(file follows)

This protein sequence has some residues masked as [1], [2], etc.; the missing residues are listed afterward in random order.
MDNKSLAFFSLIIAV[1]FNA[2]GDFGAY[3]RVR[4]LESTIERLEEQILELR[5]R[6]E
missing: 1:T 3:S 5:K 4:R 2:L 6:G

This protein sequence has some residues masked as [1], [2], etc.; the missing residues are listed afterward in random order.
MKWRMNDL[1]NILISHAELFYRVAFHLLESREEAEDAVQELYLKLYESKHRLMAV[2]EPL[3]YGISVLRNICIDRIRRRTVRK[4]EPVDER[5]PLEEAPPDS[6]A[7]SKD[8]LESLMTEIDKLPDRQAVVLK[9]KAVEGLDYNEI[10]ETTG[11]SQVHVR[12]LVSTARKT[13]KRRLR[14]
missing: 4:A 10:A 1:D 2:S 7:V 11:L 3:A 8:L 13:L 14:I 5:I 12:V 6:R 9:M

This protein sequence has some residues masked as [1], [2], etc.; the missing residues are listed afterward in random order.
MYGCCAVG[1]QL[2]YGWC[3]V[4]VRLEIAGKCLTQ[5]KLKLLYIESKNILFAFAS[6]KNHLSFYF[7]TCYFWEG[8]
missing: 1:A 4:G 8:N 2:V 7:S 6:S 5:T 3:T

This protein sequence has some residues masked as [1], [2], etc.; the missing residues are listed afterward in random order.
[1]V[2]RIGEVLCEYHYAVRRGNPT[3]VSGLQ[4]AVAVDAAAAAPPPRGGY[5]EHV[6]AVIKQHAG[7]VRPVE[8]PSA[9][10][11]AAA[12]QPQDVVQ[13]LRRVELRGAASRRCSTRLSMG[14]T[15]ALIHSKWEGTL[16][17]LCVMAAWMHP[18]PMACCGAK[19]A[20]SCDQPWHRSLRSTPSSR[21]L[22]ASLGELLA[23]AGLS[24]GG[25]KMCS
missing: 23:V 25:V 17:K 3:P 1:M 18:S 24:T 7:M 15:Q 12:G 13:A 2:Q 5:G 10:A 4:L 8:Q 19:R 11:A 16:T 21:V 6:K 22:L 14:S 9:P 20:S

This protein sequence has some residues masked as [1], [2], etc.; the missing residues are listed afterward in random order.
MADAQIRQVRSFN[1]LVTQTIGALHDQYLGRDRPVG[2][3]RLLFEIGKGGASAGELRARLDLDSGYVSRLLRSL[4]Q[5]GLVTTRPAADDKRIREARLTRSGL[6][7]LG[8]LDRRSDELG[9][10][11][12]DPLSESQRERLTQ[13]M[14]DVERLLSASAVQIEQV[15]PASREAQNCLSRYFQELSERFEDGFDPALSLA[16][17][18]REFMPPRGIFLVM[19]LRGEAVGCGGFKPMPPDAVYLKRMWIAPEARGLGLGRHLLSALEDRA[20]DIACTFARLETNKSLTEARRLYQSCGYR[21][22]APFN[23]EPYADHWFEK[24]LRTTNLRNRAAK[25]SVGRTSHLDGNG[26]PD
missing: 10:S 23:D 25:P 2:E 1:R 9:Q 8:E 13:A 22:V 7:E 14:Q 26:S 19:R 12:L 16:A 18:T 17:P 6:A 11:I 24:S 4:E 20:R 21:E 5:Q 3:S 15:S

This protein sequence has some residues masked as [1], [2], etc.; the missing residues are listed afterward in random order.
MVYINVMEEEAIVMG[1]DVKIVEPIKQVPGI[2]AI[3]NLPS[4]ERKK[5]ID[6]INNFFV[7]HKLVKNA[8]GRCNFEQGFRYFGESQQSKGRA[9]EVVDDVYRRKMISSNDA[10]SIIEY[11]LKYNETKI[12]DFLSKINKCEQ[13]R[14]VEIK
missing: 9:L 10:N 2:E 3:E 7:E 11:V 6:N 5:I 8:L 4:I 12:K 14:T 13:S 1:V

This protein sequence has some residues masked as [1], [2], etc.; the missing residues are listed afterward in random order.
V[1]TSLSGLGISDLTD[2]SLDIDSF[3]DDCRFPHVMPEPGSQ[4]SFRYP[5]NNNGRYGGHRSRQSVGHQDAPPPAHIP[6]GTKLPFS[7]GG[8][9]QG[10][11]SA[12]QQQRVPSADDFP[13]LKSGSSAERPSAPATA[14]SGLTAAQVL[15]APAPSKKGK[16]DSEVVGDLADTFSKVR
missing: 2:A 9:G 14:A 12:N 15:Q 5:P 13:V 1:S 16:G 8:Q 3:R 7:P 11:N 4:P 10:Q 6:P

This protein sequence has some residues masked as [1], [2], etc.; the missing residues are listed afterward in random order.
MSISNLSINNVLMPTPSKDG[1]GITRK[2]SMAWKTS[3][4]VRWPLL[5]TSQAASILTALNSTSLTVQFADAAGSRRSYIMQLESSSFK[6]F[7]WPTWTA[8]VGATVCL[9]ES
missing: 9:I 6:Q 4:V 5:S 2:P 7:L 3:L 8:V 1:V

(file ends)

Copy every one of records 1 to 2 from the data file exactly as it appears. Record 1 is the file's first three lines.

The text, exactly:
This protein sequence has some residues masked as [1], [2], etc.; the missing residues are listed afterward in random order.
MDNKSLAFFSLIIAV[1]FNA[2]GDFGAY[3]RVR[4]LESTIERLEEQILELR[5]R[6]E
missing: 1:T 3:S 5:K 4:R 2:L 6:G

This protein sequence has some residues masked as [1], [2], etc.; the missing residues are listed afterward in random order.
MKWRMNDL[1]NILISHAELFYRVAFHLLESREEAEDAVQELYLKLYESKHRLMAV[2]EPL[3]YGISVLRNICIDRIRRRTVRK[4]EPVDER[5]PLEEAPPDS[6]A[7]SKD[8]LESLMTEIDKLPDRQAVVLK[9]KAVEGLDYNEI[10]ETTG[11]SQVHVR[12]LVSTARKT[13]KRRLR[14]
missing: 4:A 10:A 1:D 2:S 7:V 11:L 3:A 8:L 13:L 14:I 5:I 12:V 6:R 9:M